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Schweinshaxe

Posted: Mon Apr 23, 2012 8:39 pm
by kendoll
Hi All,

Has anyone had a go at making Bavarian style pork knuckle on their BBQ?

I am considering it for Wednesday. My wife makes it brilliantly in the oven, but really keen to try it on the BBQ, but not sure if I want to take the risk.

Any experience or tips. Cooking on a gas BBQ.

Cheers,

Ken

Re: Schweinshaxe

Posted: Tue Apr 24, 2012 10:54 am
by urbangriller
Pork Shanks (same thing) in my Saffire Kamado:

Image

Cheers
Chris

Schweinshaxe

Posted: Tue Apr 24, 2012 10:57 am
by magste
What is your method to do those Chris? Prep, grill temp etc?

Re: Schweinshaxe

Posted: Tue Apr 24, 2012 11:06 am
by urbangriller
I had the Saffire running at 260C

Seasoned the shanks with salt and pepper and put them in for 5 minutes then closed the vents down to the 150c mark and let the Kamado gradually come down in temp to that point, left them like that for 2.5 hours.

Chris

Schweinshaxe

Posted: Tue Apr 24, 2012 3:52 pm
by magste
Thanks. Do you leave the shanks in the kamado while the temp goes down? I've found with the BSK that it takes so long to reduce 100C that the meat reaches its finished temp before the BSK is down to the target grill temp.Hence I've started to take the meat out or do the high temp sear in the Q.

Re: Schweinshaxe

Posted: Tue Apr 24, 2012 4:00 pm
by urbangriller
Yep, leave it in...remember these shanks need a long cook.

The BSK is a little different to the ceramic, if I want mine to cool quickly, shut the vents for 5 min then open the BSK to let the heat out (30 sec) then close and set the temp for the target.

If you overshoot and are starting with a 400+C Keg shut the vents for 5 min then open the BSK to let the heat out (30 sec), then shut it again, do this three or 4 times and you should come down to about 150-200C......you are choking the charcoal, but be careful not to kill it completely!

Chris

Re: Schweinshaxe

Posted: Tue Apr 24, 2012 5:39 pm
by kendoll
urbangriller wrote:Pork Shanks (same thing) in my Saffire Kamado:

Image

Cheers
Chris
Cheers Chris! Those look great.

Just picked up 4 (roughly 1KG) knuckles from my butcher.

Will be giving them a go tomorrow. Will try to post some pics.

Cheers,

Ken

Schweinshaxe

Posted: Tue Apr 24, 2012 5:42 pm
by magste
Yeah, that's what I do, but have found it still can take an hour to go from say 300c down to 160c, so if doing a normal roast it's usually done by that time. Maybe I've insulated too well :)

Re: Schweinshaxe

Posted: Tue Apr 24, 2012 8:12 pm
by urbangriller
Got inspired, so I picked up three for Managements dinner tomorrow night! :D :D

Chris

Re: Schweinshaxe

Posted: Tue Apr 24, 2012 9:06 pm
by kendoll
urbangriller wrote:Got inspired, so I picked up three for Managements dinner tomorrow night! :D :D

Chris
Uh oh! Hope my effort compares. :shock:

Glad my thread inspired someone though. :D

btw Chris, did you cook the potatoes directly on the grill?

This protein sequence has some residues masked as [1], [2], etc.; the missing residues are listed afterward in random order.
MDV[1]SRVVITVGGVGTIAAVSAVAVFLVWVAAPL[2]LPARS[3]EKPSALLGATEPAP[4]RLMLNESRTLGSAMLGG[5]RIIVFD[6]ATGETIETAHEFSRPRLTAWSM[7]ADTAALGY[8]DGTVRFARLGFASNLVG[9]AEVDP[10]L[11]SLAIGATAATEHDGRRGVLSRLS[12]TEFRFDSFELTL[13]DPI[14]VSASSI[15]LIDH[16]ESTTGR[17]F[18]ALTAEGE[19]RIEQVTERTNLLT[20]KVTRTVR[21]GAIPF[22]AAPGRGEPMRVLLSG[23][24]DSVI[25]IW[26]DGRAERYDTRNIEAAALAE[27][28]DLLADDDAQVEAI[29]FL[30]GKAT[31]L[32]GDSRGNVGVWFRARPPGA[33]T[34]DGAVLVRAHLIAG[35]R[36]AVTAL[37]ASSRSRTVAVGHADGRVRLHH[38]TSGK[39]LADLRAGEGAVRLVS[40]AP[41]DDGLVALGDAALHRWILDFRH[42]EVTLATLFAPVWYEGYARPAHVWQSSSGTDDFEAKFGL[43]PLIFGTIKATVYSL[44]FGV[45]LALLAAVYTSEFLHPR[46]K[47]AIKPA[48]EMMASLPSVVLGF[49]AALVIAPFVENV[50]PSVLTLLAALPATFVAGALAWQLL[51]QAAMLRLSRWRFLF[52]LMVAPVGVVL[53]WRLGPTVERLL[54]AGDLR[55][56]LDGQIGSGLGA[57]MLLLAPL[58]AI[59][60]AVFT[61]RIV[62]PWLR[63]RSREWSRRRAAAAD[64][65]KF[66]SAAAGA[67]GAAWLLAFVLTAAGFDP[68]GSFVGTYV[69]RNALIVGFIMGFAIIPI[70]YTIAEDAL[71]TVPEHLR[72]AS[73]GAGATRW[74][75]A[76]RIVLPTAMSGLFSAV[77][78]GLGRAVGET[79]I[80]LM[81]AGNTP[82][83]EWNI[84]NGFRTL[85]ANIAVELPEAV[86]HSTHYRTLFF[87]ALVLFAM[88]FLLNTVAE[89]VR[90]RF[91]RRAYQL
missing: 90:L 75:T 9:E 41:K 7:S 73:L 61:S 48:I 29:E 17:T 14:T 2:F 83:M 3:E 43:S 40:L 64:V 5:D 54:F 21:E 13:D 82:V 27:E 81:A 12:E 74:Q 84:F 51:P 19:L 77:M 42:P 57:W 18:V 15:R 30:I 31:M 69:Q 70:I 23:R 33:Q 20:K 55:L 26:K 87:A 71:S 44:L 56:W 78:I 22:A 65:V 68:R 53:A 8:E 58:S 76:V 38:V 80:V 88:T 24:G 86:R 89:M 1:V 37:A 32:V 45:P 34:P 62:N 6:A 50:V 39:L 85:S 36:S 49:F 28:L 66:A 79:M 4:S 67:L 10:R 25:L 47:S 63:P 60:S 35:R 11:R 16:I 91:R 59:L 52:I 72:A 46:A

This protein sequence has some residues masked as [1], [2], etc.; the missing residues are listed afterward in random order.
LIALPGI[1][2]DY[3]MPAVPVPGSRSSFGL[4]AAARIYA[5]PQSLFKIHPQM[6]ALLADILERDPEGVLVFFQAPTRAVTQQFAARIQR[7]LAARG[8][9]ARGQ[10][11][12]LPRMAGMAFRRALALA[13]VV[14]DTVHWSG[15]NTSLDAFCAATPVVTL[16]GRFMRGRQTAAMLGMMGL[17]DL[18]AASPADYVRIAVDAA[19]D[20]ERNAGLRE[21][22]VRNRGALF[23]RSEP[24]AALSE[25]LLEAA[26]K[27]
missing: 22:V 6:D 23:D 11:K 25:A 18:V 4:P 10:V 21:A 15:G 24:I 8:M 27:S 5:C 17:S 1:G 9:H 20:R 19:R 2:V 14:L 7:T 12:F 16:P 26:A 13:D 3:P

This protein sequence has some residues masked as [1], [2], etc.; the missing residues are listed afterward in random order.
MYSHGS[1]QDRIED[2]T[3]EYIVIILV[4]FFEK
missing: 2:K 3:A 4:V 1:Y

Ken

Re: Schweinshaxe

Posted: Wed Apr 25, 2012 7:20 am
by Golly
picked up 8 shanks yesty for anzac dinner
was thinking of doing them on ribolator with smokenator
any ideas on temp and time?

Schweinshaxe

Posted: Wed Apr 25, 2012 9:53 am
by fivegallon
Do a cold run first to make sure u get full ribolator rotation without interference ;)

It's a bugger to sort out when everything's up to full temp and pieces don't fit properly

Re: Schweinshaxe

Posted: Wed Apr 25, 2012 10:13 am
by bodgy
urbangriller wrote:...remember these shanks need a long cook.
Chris
Are we cooking to time or temp?? please Guru

Re: Schweinshaxe

Posted: Wed Apr 25, 2012 11:45 am
by urbangriller
kendoll wrote: btw Chris, did you cook the potatoes directly on the grill?

Ken
Spuds are parboiled, drained and rolled in butter, then Kamado roasted for the last half hour.
bodgy wrote: Are we cooking to time or temp?? please Guru
Time, you need 3-4 hours, the skin should crisp up quick and then they need the Low and Slow. Don't let the Keg or Kamado heat up too much first, you want the heat shock of the raging fire, but you want it to drop temp to 160C reasonably quickly. The process is refered to as "Dwelling", here is an edit from the Kamado Bible I'm writing:

Dwelling

In this technique you get an extremely hot fuel load, close the lid of the Kamado for a few minutes (with the chimney open) to allow a little heat build up then shut down the airflow and let the meat sit cooking in the "tight" Kamado.

This technique is best described as similar to the practice of searing a steak in a pan and finishing in a hot oven. Sear a steak on both sides the shut down (Dwell) the Kamado and let the steak finish cooking, its great for roast pork as well.

With the Dwelling technique you never let the Kamado build up a store of heat, so when it is shut down it easily goes from Searing 400°C (750°F) to a roasting temperature of 205°C (400°F) or lower.

Cheers
Chris

Re: Schweinshaxe

Posted: Wed Apr 25, 2012 12:31 pm
by Livewire
Chris

If I am reading / interpreting this correctly you would allow the charcoal to light and get up to searing coals with the lid open so that the Kamado shell does not conduct to much heat initially

Suppose I could light in chimmey (if I had one) and then follow the Dwell technique

Thanks for the great advice as you always provide

Glenn